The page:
The animal species most sensitive to ZEN are swine and ruminants, while the most resistant are birds, like chicken and poultry. Swine are particularly sensitive, with as little as 1-5 ppm causing estrogenic effects (4). In females, ZEN can cause reduced fertility, reproductive disorders, and developmental problems in reproductive organs. In males, ZEN can also lead to disorders in reproductive development, including testicular atrophy and enlargement of mammary glands (1).

Disease management

The majority of ZEN contamination occurs during infection while the crop is growing in the field. However, ZEN production can proliferate if grain is stored under poor, high-moisture conditions. Management practices aimed at prevention are recommended, as managing grain that is already contaminated can be difficult. Many Fusarium sp. which produce ZEN can infect both corn and cereal grains, therefore, continuous corn can increase mycotoxin risk and should be avoided. Including non-hosts, like soybean or alfalfa, in your rotation can reduce the presence of inoculum in the field. Additionally, inoculum can overwinter in residues like corn and wheat stubble. Therefore you may consider managing residue if infection was severe in the previous season.

Fusarium spores can also travel long distances aerially, therefore, reducing in-field inoculum is not the only solution. Corn and wheat varieties which offer genetic resistance to diseases like Gibberella ear rot and Fusarium head blight (FHB) can limit mycotoxin contamination. Fungicides like those in the triazole group may be applied to reduce FHB in wheat, but offer limited protection in corn. Even with all these management practices, ZEN contamination may still occur, therefore it is important to store grain at 15% or less to reduce proliferation during storage, and monitor disease in the field, harvesting diseased sections separately.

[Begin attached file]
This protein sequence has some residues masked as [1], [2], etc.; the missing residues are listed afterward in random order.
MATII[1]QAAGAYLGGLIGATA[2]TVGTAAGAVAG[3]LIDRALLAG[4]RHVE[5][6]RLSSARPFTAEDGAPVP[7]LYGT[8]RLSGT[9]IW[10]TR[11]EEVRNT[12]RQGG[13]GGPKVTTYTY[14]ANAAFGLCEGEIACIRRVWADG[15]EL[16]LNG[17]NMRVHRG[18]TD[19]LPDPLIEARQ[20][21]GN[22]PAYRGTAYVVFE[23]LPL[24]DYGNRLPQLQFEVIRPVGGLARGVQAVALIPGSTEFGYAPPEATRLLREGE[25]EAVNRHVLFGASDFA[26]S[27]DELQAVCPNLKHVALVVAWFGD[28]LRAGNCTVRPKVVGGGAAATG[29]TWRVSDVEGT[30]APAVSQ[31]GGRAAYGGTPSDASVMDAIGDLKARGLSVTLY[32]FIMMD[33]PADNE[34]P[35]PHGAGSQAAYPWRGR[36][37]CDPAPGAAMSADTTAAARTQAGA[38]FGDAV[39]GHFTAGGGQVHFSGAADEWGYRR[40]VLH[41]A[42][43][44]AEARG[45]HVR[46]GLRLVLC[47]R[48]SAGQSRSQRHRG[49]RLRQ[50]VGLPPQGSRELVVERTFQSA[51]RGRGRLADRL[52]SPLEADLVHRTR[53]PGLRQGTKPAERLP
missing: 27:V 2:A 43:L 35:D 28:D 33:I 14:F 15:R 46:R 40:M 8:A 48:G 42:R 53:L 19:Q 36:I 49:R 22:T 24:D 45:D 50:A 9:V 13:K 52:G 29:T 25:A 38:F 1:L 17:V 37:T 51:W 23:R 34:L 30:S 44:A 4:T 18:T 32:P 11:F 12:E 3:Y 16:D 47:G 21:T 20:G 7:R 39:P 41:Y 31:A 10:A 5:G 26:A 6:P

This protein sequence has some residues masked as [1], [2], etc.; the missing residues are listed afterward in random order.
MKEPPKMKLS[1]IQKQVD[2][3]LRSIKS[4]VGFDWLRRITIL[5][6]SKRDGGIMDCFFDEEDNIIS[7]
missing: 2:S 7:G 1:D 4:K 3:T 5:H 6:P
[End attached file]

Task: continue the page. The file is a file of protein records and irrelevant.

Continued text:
Zearalenone regulations

Currently, the FDA has not established guidance levels for ZEN contamination in grain or food products. However, the WHO/FAO determined the lowest observed adverse effect level (LOAEL) of ZEN at 200 g/kg bw/day for pigs and gilts, 17.6 g/kg bw/day for piglets, 56 g/kg bw/day for sheep, and 20 g/kg bw/day for dogs. The LOAEL describes the lowest tested dose of a toxin that has been reported to cause adverse health effects.

For livestock farmers, it is important to understand the symptoms of ZEN toxicoses, so that grain can be tested if estrogenic disorders are observed. If corn ear rot or Fusarium head blight symptoms are observed in the field or in storage, it may be useful to test for ZEN, especially if grain is to be fed to sensitive livestock like swine.

The content of this article is for educational purposes only, and it is not intended to be a substitute for veterinary medical advice, diagnosis, or treatment. Always seek the advice of a licensed Doctor of Veterinary Medicine or other licensed or certified veterinary medical professional with any questions you may have regarding a veterinary medical condition or symptom.


  1. Ropejko, K. & Twarużek, M. (2021) Zearalenone and Its Metabolites—General Overview, Occurrence, and Toxicity. Toxins vol. 13.
  2. Mahato, D. K. et al. (2021) Occurrence, impact on agriculture, human health, and management strategies of zearalenone in food and feed: A review. Toxins vol. 13.
  3. Shier, W. T., Shier, A. C., Xie, W. & Mirocha, C. J. (2001) Structure-activity relationships for human estrogenic activity in zearalenone mycotoxinsToxicon vol 39(9).
  4. Woloshuk, C. & Wise, K. Diseases of Corn: Gibberella Ear Rot. Purdue Extension BP-77-W.